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SMART Board technology in class “really engages native students”

Since its earliest days, The First Nations School of Toronto has faced its fair share of challenges.

A comprehensive report released earlier this year, highlighted the fact that this particular school “occupies the lowest rung in academic standing amongst the 451 elementary schools in the Toronto District School Board”. The report also went on to say that, “the achievement gap” for aboriginal students has increased, rather than decreased, over the past five years.”

But a raft of measures have gradually been introduced with the aim of creating change for the better by addressing the “socio-economic circumstances of the majority”.

One significant addition to the list of initiatives put in place is the introduction of whiteboard (or SMART Board) technologies within the classroom.

The principal at the First Nations School of Toronto for the last nine years commented, “We now have white-board technology in most of the classrooms, which is very interactive and hands-on.” He added, “Aboriginal kids are visual learners, tactile learners – the ‘show me’ kind of kids.”

“Having white-board technology in class really engages them. They can go up and touch the screens and move things around – all of which gets them more involved in the lesson,” said the principal. “It’s beginning to turn things around.”

According to the educator, who has taught at the school for the last nine years, the rise in academic achievement, while not overwhelming, has its roots in the new technology brought into the school.

“We’ve spent a great deal of our focus over the last two years on how to engage these kids,” he went on to say, “And the difference is in the results.”

For a comprehensive consultation on how our audio visual technology products and services can revolutionize your learning environment, contact Advanced Inc. today or call us toll free on (800) 436-6239.

Advanced Inc. is the SMART Board supplier of choice for the Toronto District School Board.

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Interactive whiteboards “can help students with autism learn”

Research shows interactive whiteboards improve learning outcomes

Researchers from the Spaulding Youth Center have found that SMART Board™ interactive whiteboards can help students with autism to improve spontaneous peer learning and classroom skills and decrease maladaptive behavior. The center conducted the research as part of the Autism, Communication and Technology (ACT) project.

The study was designed by Kathleen McClaskey, president of EdTech Associates and Project Director for ACT, and Randy Welch, Chief Program Officer at the Spaulding Youth Center.

Launched in the fall of 2006, the study looked at the effects of technology on autistic students’ learning outcomes over a two-year period. It found steady, significant improvements throughout the project.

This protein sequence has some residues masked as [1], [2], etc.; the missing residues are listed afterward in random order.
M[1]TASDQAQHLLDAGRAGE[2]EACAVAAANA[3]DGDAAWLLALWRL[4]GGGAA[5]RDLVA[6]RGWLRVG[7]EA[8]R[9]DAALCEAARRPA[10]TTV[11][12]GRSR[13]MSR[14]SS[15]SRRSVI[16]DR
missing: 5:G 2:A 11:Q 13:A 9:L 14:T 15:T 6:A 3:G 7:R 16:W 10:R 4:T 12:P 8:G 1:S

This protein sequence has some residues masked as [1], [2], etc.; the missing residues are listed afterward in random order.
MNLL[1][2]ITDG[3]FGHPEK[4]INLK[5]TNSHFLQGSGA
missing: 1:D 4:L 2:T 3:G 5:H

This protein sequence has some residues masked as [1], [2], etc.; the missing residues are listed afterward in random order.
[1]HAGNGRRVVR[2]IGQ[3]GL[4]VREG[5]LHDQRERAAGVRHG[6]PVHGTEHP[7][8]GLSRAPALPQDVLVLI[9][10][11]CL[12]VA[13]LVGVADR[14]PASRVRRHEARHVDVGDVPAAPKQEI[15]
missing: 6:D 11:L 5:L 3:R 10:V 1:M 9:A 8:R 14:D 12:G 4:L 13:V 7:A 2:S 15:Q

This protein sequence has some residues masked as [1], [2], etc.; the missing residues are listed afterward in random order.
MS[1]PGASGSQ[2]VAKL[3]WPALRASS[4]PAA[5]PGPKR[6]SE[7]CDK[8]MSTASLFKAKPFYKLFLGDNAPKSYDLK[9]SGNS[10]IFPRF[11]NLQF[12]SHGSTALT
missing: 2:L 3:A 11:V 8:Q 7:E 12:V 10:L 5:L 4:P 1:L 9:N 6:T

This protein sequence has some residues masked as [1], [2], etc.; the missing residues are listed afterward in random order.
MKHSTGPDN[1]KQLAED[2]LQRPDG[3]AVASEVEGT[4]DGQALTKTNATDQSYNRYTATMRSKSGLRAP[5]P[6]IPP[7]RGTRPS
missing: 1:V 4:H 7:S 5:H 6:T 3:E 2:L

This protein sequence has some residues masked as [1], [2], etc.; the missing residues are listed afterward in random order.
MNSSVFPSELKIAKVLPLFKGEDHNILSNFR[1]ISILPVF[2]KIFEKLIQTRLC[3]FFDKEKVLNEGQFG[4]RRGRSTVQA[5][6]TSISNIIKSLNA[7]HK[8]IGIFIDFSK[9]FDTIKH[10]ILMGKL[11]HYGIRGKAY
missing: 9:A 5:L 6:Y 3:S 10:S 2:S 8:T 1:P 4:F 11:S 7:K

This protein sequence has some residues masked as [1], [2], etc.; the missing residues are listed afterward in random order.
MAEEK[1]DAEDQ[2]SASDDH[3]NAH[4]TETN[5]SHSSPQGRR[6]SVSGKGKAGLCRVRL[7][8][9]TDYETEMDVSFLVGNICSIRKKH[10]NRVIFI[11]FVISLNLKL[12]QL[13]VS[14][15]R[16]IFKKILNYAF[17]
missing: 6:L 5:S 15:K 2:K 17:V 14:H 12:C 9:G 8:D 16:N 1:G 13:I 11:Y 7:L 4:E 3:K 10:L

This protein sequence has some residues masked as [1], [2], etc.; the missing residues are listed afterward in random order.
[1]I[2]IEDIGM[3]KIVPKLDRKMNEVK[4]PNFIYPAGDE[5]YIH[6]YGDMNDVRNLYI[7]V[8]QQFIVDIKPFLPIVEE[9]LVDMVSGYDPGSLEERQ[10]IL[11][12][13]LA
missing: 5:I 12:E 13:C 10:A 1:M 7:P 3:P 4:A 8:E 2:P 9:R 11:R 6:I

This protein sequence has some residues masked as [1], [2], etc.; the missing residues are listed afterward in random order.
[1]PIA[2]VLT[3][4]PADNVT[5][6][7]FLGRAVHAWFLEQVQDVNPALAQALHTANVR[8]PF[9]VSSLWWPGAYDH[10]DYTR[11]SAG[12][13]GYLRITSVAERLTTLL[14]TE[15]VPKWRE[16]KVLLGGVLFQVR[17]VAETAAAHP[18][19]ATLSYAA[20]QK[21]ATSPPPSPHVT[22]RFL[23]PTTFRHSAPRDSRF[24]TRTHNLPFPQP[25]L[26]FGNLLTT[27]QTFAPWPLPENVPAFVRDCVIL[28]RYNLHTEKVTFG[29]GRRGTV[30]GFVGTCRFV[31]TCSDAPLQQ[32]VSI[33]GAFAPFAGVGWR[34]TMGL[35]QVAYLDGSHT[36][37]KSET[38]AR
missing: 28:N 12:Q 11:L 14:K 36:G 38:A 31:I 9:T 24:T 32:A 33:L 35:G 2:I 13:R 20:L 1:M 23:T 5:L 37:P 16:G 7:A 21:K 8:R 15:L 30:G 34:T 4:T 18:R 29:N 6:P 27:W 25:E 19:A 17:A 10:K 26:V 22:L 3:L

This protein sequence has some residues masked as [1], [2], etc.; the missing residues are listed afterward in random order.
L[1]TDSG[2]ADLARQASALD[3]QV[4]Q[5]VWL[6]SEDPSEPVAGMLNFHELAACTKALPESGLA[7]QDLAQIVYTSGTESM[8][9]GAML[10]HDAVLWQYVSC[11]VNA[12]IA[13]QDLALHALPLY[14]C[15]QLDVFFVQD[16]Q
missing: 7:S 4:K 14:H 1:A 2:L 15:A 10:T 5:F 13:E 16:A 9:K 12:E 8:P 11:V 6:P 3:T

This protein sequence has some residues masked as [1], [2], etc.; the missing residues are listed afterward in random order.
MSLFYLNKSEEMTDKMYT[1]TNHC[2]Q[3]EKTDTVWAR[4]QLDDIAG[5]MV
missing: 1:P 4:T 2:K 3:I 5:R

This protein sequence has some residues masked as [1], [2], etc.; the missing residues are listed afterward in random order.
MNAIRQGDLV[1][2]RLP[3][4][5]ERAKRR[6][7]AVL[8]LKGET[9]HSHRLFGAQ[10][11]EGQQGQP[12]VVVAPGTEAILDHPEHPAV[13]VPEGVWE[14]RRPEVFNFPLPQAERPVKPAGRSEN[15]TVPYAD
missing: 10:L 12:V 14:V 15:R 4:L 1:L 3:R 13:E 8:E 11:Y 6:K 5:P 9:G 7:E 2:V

Catering for special needs

The Spaulding Youth Center in Northfield, New Hampshire, is committed to education for special needs students. It focuses on children with autism and children with neurological and emotional disorders, making it an ideal location for this research. The researchers found that SMART Board interactive whiteboards were part of a suite of technology products that improved communication, attention, computer literacy and participation among students.

Each classroom in the study was outfitted with a SMART Board interactive whiteboard, SMART Notebook software and additional online resources.

 Year One

At the end of the first year, teachers who instructed in a group setting reported that students were more attentive during activities, modeled positive, spontaneous, social behavior and gained early literacy skills.

 Year Two

At the end of the second year, teachers said students began using tools to express ideas and stories and modeling positive classroom behaviors for their peers, including sitting quietly through lessons without help from adults. Students with autism learned to take turns using the SMART Board interactive whiteboard, improved their ability to work independently and developed better communication skills.

This ACT study complements previous studies conducted in 2005 in the United Kingdom and Australia that found similar results.

“The SMART Board interactive whiteboard, desktop drawing software and interactive online tools transformed the learning environment,” says McClaskey. “These tools gave the autistic learners a voice.”

A SMART Technologies spokesperson said, “Engaging students with autism in learning is the first step toward developing positive social behaviors.” Then added, “The results of the ACT research project demonstrate once again the positive impact SMART products can have on students with special needs.”

Join the SMART whiteboard revolution…

For more information on whiteboard technologies and how they can assist in any learning environment, contact Advanced Inc. now or call (800) 436-6239.

Visit SMART Technologies website.

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